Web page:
10. Reform in the 19th century

Reform Dialogue boxAfter the Napoleonic Wars, change was in the air. In 1828 and 1829 legislation permitted Nonconformists and Roman Catholics to become magistrates. From 1834, responsibility for poor relief was transferred from the magistracy to Boards of Guardians. In 1836 gaols came under the control of the Home Office. Justices of the Peace’s administrative functions were increasingly transferred to a range of Boards and other new public bodies.

A Surrey policeman of the 1860s. Courtesy of Surrey Police Museum.

The enforcement of the law was revolutionised by the introduction of police forces. Following the formation of the Metropolitan Police in 1829, Southwark had become part of the Metropolitan Police District, and its constables had authority to act throughout Surrey. A separate county police force, the Surrey Constabulary, was set up in 1851. In 1836 Guildford established its own Borough police force.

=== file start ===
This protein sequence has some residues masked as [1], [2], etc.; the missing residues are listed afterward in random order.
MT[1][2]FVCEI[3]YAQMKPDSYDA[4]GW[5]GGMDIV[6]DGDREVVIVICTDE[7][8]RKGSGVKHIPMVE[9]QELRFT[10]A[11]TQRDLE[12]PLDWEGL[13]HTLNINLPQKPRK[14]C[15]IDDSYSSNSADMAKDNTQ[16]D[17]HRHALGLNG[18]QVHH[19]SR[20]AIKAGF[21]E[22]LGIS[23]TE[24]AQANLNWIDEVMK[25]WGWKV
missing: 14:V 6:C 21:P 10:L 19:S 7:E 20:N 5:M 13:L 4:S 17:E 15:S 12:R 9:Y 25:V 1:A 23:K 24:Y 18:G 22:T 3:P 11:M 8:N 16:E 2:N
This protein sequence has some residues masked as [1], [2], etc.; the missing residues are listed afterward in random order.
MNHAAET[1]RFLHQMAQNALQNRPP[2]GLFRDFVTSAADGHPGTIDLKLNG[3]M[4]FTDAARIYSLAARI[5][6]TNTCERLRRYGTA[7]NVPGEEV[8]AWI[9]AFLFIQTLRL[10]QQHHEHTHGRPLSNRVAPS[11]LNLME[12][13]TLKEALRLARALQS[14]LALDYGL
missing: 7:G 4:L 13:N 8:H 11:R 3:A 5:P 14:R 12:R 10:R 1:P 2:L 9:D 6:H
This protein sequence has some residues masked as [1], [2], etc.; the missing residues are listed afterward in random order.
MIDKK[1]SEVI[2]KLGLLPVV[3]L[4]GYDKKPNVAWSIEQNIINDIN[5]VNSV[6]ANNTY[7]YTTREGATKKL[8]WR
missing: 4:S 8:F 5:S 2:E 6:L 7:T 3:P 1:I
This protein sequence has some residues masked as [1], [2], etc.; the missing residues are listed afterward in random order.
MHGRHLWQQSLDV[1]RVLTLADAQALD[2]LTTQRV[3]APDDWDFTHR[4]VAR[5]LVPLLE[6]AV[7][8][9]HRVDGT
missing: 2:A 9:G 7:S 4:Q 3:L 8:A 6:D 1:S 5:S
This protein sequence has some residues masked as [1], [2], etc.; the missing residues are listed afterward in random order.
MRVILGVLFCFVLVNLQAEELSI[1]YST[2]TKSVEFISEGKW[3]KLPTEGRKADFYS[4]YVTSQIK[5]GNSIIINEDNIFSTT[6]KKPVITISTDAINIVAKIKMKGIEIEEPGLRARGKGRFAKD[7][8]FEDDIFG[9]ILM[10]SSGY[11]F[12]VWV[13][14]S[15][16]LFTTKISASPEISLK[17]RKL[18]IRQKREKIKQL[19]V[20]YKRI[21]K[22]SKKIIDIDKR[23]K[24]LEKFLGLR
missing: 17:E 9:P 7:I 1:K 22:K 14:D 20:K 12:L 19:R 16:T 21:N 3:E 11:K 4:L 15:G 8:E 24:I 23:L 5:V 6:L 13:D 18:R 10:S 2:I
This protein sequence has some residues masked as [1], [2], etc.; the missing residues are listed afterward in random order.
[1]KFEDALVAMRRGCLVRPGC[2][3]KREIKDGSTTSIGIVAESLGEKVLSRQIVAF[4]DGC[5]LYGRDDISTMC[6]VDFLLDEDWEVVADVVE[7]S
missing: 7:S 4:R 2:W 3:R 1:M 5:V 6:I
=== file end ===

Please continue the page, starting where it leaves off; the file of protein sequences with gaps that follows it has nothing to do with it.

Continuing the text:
Edward Leycester-Penrhyn JP,
first Chairman of Surrey County Council.

Surrey County Council was formed in 1889, and took over most of the civil administration from the magistrates. Its first Chairman was E.H.Leycester-Penrhyn, who had been Chairman of the Surrey Quarter Sessions since 1862. His election ensured continuity with the previous system of local government. The urban parishes around Southwark officially became part of London with the creation of the London County Council, and Croydon became a separate County Borough.

Read more about Surrey in the 19th century.

Find out about the Quarter Sessions and Assize Records held at Surrey History Centre.

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